This declaration was made based on HU 4.1, a security condition that does not involve Hostile Action.
The NRC Resident Inspector has been notified. Notified the R2DO (Rose).
|ENS 50999||21 April 2015 12:06:00||Clinton Power Station (CPS) has completed a review of the station seismic monitor performance. The CPS seismic monitor laptop is currently operable; however, this review identified 3 times in the last 3 years that the seismic monitoring laptop was declared non-functional such that the capability to perform an EAL assessment in accordance with the Radiological Emergency Plan Annex would be adversely impacted. A loss of the seismic laptop computer prevents active seismic data from processing through the central recording unit and will not alarm in the main control room. The seismic monitor laptop became non-functional and unresponsive on the following dates: 1) January 4, 2013 2) July 19, 2013 3) November 2, 2014 The loss of assessment capability is reportable to the NRC within 8 hours of discovery in accordance with 10 CFR 50.72 (b)(3)(xiii) This report is required per 10 CFR 50.72(1)(1)(ii) as an event that occurred within 3 years of the date of discovery. The NRC Resident Inspector has been notified. Notified the R3DO (Valos).|
|ENS 50519||8 October 2014 15:39:00||INPO-IER-L4-14-33 (Direct Current Circuits Challenge Appendix R Fire Analysis) was reviewed to determine applicability to ANO Unit 1 & 2. It was determined that 2P-21, Turbine Generator Emergency Seal Oil Pump, control cables are not fused and are routed through multiple fire zones containing safe shutdown equipment. A potential fire induced cable failure in any of these fire zones could result in a secondary fire or damage adjacent cables along the path of the unprotected cable. The concern is that under fire safe shutdown conditions, it is postulated that a fire in one zone can cause short circuits potentially resulting in secondary fires or cable failures in other fire zones where the cables are routed. The secondary fires or cable failures are outside the assumptions of the 10 CFR 50 Appendix R Safe Shutdown Analysis. This condition is reportable as an 8-hour ENS report in accordance with 10 CFR 50.72(b)(3)(ii)(B) as an unanalyzed condition. Compensatory measures (fire watches) have been implemented for affected zones of the plant. The NRC Resident Inspector has been notified.|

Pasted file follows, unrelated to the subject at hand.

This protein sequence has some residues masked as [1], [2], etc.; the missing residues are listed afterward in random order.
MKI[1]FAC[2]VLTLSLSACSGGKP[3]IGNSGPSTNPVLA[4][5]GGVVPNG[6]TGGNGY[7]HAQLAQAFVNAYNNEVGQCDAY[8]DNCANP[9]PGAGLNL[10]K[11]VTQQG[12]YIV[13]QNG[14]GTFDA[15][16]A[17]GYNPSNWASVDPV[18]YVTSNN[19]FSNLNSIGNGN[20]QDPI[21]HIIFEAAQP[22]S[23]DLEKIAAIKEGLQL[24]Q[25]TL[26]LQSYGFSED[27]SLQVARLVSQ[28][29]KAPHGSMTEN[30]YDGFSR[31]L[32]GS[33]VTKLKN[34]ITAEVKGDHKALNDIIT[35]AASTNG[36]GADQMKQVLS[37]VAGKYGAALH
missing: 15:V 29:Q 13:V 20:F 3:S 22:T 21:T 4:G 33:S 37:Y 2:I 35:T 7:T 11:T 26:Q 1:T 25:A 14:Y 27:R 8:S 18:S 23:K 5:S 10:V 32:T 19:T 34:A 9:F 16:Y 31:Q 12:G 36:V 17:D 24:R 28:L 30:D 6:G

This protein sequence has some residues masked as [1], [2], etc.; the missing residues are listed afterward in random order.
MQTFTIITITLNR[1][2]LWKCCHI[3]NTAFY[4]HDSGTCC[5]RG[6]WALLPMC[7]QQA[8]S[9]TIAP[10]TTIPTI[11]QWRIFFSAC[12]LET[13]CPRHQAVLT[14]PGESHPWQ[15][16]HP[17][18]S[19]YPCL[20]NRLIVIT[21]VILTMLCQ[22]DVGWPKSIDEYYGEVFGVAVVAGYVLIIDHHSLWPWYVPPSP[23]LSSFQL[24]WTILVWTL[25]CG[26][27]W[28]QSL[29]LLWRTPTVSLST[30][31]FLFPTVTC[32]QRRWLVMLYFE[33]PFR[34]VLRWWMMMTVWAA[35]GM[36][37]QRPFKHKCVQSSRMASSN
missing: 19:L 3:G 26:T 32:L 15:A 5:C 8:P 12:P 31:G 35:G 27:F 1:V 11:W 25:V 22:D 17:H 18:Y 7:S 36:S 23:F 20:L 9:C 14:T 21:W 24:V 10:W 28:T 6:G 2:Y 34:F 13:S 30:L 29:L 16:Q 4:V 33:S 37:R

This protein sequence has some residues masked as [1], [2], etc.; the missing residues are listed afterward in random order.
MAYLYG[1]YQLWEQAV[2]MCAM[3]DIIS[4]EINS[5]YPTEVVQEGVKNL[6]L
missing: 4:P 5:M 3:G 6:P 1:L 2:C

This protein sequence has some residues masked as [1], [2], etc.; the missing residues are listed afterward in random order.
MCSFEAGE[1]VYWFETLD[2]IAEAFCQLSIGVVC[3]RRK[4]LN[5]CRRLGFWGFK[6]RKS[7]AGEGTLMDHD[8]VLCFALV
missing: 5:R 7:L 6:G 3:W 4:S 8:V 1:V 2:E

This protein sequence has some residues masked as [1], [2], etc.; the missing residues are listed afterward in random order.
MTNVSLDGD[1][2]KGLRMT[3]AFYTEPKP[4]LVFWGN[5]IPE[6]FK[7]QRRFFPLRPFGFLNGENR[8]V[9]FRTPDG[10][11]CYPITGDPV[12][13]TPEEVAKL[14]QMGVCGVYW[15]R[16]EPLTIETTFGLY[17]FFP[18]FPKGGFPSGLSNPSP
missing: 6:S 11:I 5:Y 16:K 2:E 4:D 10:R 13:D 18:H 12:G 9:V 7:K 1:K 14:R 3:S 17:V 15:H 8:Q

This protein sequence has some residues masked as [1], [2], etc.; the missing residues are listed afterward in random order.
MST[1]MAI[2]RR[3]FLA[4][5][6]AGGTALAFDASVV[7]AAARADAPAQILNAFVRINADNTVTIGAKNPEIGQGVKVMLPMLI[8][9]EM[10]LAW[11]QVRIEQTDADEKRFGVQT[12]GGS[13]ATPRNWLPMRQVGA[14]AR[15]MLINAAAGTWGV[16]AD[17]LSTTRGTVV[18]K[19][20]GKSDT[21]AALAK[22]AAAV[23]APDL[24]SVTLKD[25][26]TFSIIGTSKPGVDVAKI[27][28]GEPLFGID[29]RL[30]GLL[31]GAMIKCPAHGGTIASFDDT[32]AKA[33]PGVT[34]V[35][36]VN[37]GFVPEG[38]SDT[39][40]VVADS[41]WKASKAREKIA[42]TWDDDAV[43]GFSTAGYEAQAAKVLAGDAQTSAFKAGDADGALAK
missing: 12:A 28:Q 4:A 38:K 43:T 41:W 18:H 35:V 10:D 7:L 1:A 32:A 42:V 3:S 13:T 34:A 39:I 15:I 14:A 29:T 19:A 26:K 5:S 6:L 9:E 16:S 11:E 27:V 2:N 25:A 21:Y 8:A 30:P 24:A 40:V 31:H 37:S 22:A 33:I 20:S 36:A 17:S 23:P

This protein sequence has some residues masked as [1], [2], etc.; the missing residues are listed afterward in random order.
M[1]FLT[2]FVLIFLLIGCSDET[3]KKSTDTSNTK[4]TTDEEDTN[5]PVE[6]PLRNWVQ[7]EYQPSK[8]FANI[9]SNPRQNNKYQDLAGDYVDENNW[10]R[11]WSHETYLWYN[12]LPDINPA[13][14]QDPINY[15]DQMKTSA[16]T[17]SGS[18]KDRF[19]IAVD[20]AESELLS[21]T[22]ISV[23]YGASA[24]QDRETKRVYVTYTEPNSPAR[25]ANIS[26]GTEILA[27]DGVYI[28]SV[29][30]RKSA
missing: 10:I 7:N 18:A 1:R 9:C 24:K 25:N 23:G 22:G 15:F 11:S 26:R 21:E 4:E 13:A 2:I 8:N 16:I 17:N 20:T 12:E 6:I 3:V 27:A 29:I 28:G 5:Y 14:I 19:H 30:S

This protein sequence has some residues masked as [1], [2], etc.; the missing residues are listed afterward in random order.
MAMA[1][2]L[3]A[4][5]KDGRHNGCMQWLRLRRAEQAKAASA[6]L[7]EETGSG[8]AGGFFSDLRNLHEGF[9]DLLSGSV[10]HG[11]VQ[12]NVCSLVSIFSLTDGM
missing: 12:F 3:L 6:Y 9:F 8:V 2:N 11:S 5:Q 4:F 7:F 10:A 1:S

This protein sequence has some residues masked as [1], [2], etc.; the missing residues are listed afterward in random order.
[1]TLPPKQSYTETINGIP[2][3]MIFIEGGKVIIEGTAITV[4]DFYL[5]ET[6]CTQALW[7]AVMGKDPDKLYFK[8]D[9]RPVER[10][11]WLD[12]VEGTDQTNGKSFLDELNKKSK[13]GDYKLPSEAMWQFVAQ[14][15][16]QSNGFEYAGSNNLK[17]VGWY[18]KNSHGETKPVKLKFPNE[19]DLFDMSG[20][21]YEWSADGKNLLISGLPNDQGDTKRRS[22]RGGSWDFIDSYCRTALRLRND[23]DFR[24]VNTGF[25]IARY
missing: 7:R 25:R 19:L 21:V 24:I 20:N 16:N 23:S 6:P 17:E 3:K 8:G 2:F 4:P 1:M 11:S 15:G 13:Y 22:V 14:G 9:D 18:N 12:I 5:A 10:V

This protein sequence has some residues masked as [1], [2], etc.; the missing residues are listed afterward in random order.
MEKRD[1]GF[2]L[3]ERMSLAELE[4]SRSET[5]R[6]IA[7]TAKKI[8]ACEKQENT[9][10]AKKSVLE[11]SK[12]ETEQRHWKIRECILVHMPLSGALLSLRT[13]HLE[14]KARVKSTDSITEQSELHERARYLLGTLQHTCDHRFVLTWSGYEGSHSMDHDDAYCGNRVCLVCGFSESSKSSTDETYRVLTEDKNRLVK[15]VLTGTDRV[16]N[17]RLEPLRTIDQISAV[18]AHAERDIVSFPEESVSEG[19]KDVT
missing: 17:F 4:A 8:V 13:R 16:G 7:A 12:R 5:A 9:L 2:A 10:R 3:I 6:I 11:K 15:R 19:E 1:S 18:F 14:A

|ENS 49719||13 January 2014 09:24:00||The normal ventilation high range process radiation monitor, 3HVR*10A, was removed for service for planned maintenance. The radiation monitor will be returned to service following maintenance. The NRC Resident Inspector has been notified.|
|ENS 49718||13 January 2014 03:28:00||A condition is being reported per TRM 13.13.1, Emergency Response Facilities, Action 8.2. The functionality of the Technical Support Center (TSC) has been lost due to planned maintenance activities performed on TSC Support Systems. Alternate facilities are available to provide emergency response functions and actions are proceeding to return the TSC to functional status with high priority. A 10CFR50.54(q) evaluation has been performed for this planned maintenance activity. The NRC Resident Inspector has been notified.|